By Tom Perry
RAMALLAH, West Bank (Reuters) - The Palestinians will apply for full membership of as many United Nations agencies as possible as part of push to advance their national interests, an official said.
The plan is likely to generate more criticism from the United States, which has pledged to veto a Palestinian request last month for full membership of the United Nations, if it comes to a vote in the Security Council.
The Palestinians have been preparing their drive for membership of the U.N. agencies over the past two years as part of a plan to get ready for statehood, said Omar Awadallah, who heads the U.N. department at the foreign ministry.
"Our policy is now toward gaining membership of all international organizations, and specialized organizations of the United Nations as a full member," he told Reuters in an interview. "We are not looking for confrontation, we are looking to secure our rights," he said.
The plan advanced last week with a Palestinian application for full membership of the Paris-based U.N. cultural body UNESCO. The organization's board decided to put the application to a vote in a general assembly meeting later this month.
Opposed by the United States, it was the Palestinians' first application for full membership of a U.N. agency since President Mahmoud Abbas asked the United Nations in New York to admit Palestine as a full member state on September 23.
The United States and Israel oppose the Palestinian diplomatic foray in the U.N. system, describing it as an attempt to bypass the two-decade old peace process. Washington says only a resumption of peace talks ending in a treaty with Israel can bring about the Palestinian goal of statehood.
Though their application for full U.N. membership looks set to fail due to U.S. opposition, the Palestinians can still secure full membership of some international agencies, even with their current U.N. status as an "observer entity."
These include UNESCO, the World Health Organization (WHO), the international police agency Interpol and the International Telecommunications Union. U.S. pressure has in the past played a major role in dissuading the Palestinians from applying for full membership of such agencies.
But their application for full UNESCO membership, like their bid to become a full member state of the United Nations, has signaled a new Palestinian readiness to ignore U.S. objections.
"There is no justification for rejecting the membership of Palestine in any of these international institutions. It's a case of double standards," Awadallah said. "It confirms one thing: America as a sponsor of the peace process is not neutral."
Acceptance of the Palestinian application for UNESCO membership would trigger an automatic cutoff in U.S. funding for the agency under U.S. law.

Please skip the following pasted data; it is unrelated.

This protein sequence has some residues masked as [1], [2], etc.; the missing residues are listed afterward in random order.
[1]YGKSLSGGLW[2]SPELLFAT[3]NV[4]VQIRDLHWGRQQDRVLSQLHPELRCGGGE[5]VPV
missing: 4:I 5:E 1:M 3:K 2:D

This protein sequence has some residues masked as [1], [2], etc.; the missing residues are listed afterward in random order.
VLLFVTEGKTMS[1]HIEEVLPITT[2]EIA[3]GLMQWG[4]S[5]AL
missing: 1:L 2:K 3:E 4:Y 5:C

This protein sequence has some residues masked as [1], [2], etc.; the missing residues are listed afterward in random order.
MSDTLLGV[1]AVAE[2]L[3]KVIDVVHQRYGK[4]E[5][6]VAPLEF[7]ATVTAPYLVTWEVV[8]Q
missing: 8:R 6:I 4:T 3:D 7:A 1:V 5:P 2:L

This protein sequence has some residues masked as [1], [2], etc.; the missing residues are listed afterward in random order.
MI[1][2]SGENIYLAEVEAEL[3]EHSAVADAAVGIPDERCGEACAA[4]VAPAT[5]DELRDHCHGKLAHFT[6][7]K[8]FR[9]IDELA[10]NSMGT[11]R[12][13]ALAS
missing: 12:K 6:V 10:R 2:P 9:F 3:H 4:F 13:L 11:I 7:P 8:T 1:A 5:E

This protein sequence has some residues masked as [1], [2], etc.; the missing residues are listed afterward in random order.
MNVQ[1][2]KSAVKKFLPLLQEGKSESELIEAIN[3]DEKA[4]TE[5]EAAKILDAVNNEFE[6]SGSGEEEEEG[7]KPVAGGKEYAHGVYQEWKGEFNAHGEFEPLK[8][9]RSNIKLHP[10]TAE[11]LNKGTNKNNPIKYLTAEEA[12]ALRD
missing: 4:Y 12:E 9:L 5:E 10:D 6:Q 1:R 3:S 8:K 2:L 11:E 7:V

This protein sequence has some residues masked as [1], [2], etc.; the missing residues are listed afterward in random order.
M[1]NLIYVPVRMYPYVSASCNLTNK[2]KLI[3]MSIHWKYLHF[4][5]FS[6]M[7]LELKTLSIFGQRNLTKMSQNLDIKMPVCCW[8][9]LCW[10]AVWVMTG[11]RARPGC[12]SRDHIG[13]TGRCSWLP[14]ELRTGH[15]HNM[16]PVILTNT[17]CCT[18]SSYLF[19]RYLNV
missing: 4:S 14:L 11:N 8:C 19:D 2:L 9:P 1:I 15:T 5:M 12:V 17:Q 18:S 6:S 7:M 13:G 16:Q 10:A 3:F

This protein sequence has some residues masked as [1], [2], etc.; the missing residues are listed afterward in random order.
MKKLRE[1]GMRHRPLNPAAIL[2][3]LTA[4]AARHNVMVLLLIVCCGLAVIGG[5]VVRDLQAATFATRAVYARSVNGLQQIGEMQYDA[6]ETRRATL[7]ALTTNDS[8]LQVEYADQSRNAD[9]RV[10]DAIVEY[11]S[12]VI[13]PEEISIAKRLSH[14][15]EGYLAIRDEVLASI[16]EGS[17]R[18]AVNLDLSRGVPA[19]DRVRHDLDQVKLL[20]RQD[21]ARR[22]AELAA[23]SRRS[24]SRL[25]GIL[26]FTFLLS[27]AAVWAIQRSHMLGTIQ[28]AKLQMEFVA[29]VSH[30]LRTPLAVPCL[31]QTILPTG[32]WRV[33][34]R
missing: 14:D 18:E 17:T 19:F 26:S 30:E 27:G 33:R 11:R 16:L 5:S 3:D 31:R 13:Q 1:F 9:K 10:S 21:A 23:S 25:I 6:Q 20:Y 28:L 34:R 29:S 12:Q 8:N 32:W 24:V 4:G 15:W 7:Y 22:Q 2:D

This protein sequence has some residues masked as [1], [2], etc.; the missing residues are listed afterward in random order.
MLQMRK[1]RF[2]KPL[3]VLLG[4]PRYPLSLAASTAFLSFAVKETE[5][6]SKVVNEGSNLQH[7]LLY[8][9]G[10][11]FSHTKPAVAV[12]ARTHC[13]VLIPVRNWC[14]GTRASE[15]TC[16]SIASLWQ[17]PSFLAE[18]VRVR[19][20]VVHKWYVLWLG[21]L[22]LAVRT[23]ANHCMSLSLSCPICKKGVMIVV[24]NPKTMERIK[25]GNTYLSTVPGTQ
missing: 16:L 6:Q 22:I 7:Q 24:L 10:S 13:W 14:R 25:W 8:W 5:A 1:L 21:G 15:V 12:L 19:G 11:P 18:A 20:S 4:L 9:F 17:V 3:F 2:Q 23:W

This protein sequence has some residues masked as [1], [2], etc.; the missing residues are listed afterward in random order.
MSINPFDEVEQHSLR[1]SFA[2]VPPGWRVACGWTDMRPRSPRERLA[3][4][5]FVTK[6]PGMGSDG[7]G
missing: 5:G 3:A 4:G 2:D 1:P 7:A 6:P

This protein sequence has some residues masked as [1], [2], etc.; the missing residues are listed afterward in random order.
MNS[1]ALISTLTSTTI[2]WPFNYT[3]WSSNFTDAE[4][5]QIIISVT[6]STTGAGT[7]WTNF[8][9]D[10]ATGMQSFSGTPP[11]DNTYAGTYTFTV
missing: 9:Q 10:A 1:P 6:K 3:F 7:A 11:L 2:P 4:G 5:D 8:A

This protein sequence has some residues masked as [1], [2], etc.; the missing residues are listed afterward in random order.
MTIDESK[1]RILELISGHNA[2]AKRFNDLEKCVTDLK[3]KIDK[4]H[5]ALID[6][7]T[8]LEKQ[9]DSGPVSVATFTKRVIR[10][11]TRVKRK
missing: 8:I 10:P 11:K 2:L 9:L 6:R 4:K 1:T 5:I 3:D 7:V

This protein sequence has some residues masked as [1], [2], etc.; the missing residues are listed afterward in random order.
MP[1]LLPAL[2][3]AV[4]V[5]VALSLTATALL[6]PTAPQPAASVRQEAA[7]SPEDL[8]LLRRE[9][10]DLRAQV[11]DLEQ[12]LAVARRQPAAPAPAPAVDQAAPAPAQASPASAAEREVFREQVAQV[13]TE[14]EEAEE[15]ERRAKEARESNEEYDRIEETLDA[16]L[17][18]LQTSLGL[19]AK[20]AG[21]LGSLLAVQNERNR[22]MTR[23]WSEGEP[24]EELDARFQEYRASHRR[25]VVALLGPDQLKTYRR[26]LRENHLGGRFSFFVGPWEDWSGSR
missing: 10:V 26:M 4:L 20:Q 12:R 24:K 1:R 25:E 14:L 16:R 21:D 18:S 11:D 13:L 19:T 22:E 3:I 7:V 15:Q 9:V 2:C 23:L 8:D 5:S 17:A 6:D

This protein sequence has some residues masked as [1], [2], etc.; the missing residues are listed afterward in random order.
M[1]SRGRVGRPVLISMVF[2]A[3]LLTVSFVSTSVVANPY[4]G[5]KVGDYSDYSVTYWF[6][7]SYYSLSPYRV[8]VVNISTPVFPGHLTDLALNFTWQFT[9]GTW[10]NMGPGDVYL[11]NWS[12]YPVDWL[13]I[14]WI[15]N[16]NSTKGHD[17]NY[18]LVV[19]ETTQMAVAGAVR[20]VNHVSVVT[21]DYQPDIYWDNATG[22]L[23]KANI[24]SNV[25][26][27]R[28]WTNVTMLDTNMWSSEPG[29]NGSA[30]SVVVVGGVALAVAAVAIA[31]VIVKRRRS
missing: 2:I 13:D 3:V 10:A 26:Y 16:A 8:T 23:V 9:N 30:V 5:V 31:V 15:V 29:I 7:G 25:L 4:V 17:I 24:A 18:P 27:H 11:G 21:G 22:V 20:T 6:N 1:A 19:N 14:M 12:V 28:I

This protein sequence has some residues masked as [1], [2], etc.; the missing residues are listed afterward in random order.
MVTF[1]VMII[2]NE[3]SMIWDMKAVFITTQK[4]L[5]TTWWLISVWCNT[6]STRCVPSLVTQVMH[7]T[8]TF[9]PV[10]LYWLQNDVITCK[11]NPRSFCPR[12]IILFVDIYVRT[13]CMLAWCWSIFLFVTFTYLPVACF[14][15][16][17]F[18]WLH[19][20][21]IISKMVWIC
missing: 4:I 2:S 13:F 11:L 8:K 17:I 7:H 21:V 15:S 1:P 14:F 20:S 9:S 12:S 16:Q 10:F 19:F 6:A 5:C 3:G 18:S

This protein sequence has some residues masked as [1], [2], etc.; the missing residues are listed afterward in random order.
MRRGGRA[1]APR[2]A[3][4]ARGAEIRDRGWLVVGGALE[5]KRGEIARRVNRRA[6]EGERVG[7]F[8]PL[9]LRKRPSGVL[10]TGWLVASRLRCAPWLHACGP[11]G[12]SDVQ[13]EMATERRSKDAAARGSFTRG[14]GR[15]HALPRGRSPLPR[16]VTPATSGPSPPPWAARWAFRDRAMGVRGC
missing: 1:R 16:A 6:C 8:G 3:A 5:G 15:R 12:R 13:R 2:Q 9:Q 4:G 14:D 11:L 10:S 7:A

U.S. Secretary of State Hillary Clinton said this week she had made the case to U.S. lawmakers that the U.S. government should have the flexibility to decide whether or not to deny funding to such agencies if they admit the Palestinians.
She highlighted the problems that might result from a U.S. aid cutoff to agencies such as the WHO in Geneva, the International Atomic Energy Agency in Vienna and the Food and Agriculture Organization in Rome.
Awadallah said the Palestinians had been advised by "their friends" to back out of the UNESCO application until they had secured full U.N. membership.
"We tried to apply to UNESCO, the WHO and many international organizations in the past, but we were always met with the same response: 'Wait for a solution based on negotiations'."
"For how long can we wait?" he asked, arguing that Israeli settlement expansion in the occupied West Bank was responsible for halting the peace process and postponing the chances of a negotiated deal.
"We don't want to use these organizations as platforms for politics. We want to use them to become part of the international system relating to health, for example," he said.
Assuming their application for full U.N. membership is rejected, the Palestinians could seek a U.N. General Assembly resolution that would elevate their status to a non-member state.
Such a decision has yet to be taken.
"Non-member state" status would pave the way for access to more U.N. and international agencies, Awadallah said. These could include the International Court of Justice (ICJ) and the International Criminal Court, both located in The Hague.
"We are ready to join any organization in the United Nations, including, if we become a state, the ICJ," Awadallah said. "After the end of the phase of building the institutions of state, we are now in the phase of international relations."
(Editing by Douglas Hamilton and Alistair Lyon)